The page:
When Did Sen. Carnahan Become A Republican?

Column written by James Baughn on Friday, July 19, 2002

from the you-can-vote-republican-or-republican dept.

WASHINGTON, D.C. -- If you didn't know any better, you might think Sen. Jean Carnahan was a member of the Republican Party based on the statements made in her re-election TV commercials running across the state. In one spot, she claims she helped "cut bureaucratic red tape" to allow the TWA airline merger to go through, "saving 12,000 Missouri jobs". Another commercial boasts of her support for eliminating the death tax right away instead of phasing it out over a series of years.

The Republican Party can already declare victory in this race. Even if her GOP challenger Jim Talent loses the election, Sen. Carnahan will remain in Washington as a Democrat in name only.

While the rhetoric in her TV commercials and on her website sounds like a Democrat (she doesn't hesitate to attack Republicans with name-calling and fast-and-loose arguments), her policy stands are suspiciously conservative and could be cut-and-pasted directly out of any Republican candidate's campaign.

She supports tax cuts. Meanwhile, the more liberal Democrats believe (but may not say this publicly) that the government really owns all our money and that we are merely borrowing it.

She's against bureaucratic red tape, at least when it stands in the way of saving and creating jobs. This sounds an awful lot like something out of a Republican play book.

She supports increasing military funding for homeland security and defense. In the last decade, the Democrats were quite eager to cut military funding and close bases (conveniently ignoring the fact that military bases employ "working families", that same group of people the Democrats always claim they are fighting for). Now, suddenly, the military has become cool again and Democrats are racing towards what was once a Republican bandwagon.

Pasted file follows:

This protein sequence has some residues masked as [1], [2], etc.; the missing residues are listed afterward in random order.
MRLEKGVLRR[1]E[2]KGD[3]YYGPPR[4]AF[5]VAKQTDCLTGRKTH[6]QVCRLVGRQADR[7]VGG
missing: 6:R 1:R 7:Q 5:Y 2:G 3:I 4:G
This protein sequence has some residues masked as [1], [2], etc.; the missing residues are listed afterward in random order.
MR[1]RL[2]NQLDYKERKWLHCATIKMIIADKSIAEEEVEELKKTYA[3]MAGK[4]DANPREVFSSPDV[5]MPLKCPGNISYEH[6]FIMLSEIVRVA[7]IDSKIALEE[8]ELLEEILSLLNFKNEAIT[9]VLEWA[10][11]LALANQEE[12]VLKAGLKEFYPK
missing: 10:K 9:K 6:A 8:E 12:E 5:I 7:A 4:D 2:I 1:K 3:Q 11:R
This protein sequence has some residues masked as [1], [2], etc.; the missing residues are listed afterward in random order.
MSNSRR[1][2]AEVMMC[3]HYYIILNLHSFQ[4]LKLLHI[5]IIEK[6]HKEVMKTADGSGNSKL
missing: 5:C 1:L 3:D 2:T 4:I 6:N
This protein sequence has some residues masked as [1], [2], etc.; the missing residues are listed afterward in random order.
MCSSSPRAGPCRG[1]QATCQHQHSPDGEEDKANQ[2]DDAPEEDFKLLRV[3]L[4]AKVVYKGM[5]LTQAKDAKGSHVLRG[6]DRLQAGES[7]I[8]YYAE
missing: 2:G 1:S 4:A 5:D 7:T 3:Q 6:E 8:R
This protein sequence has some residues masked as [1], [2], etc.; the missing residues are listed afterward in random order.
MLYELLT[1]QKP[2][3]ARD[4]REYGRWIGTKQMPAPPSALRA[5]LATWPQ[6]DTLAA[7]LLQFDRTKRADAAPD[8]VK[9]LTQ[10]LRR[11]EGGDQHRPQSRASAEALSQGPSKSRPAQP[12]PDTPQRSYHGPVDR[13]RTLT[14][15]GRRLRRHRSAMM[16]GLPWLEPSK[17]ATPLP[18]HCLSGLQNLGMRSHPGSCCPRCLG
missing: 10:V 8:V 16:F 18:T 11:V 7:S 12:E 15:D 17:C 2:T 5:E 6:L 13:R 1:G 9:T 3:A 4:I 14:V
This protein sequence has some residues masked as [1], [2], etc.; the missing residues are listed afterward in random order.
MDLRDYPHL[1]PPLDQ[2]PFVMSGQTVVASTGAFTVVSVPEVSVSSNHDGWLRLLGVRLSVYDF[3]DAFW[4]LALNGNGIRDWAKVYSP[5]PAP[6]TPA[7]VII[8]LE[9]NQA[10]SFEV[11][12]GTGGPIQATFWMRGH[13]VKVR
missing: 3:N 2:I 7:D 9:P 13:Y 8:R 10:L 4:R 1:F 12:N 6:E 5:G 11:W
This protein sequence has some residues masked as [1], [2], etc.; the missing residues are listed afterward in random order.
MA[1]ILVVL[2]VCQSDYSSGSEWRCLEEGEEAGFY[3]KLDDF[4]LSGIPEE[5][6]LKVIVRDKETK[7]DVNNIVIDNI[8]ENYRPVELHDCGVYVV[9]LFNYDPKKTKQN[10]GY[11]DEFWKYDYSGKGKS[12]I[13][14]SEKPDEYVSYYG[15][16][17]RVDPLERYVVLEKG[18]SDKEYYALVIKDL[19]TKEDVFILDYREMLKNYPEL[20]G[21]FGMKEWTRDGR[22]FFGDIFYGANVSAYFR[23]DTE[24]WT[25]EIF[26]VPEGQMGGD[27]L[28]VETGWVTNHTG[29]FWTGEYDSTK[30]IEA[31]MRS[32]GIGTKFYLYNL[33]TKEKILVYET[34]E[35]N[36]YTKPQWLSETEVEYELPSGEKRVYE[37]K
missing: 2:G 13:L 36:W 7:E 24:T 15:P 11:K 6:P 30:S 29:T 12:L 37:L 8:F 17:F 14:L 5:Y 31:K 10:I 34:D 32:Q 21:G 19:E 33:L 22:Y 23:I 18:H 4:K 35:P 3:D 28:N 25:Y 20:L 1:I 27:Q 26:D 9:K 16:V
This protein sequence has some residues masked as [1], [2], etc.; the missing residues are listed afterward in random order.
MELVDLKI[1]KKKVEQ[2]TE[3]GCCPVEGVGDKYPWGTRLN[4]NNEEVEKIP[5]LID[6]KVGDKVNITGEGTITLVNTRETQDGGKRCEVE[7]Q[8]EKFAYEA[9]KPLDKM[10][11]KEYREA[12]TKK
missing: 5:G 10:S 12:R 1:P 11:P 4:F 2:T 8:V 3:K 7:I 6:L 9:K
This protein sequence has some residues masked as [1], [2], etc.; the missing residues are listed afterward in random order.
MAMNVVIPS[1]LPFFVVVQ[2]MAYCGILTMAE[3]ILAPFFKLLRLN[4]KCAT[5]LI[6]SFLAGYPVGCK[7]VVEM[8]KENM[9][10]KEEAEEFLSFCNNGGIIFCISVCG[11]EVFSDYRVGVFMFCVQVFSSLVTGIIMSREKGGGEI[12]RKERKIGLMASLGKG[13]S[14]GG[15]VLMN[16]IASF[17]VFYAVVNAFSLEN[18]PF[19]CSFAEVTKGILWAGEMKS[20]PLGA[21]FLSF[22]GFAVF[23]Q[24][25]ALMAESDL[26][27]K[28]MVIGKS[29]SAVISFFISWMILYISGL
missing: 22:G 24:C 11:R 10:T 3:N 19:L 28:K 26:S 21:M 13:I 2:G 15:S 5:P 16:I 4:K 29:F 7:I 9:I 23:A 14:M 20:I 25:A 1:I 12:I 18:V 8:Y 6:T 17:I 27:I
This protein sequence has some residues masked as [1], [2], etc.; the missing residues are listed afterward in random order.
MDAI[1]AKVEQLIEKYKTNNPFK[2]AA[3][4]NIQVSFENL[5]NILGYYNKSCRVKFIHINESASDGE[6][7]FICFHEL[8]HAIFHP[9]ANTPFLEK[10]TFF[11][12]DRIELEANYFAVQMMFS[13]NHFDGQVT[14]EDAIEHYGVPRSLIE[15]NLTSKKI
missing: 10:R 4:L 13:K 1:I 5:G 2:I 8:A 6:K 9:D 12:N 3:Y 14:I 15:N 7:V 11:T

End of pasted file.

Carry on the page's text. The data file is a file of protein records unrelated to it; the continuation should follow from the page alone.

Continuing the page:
When it comes to other issues, both Jean Carnahan and Jim Talent seem to say the same things, according to the Issues pages on their websites. The want better health care, improved schools, more freebies for seniors and working families, stronger homeland defense, and a fast economic recovery.

Of course, it would be difficult to find any politician that would take a stand against any of these things ("No, I support crappier schools and horrible medical care..."). The only difference is that, if a Republican wants to spend $10 on something, a Democrat wants to spend $15. Both parties believe in the misguided notion that throwing money at social problems will make them go away, which doesn't seem to work in the Real World. (If it did, why do we still have social problems? The government is certainly spending plenty of money these days.)

The bottom line is that, except for some rhetoric and fluff, Carnahan and Talent are virtually indistinguishable -- and conservative. She supports tax cuts, economic stimulus, business, and the military. The only real difference is that Carnahan makes a point of bashing big, evil corporations while supporting "working families" (a stance that conveniently ignores that fact that many "working families" are employed at those same big corporations). Otherwise, she sounds pretty darn conservative to me.

So, in this year's election, you can choose between a Republican... or a Democrat in Republican clothing.

But what else would you expect in the home state of Rush Limbaugh?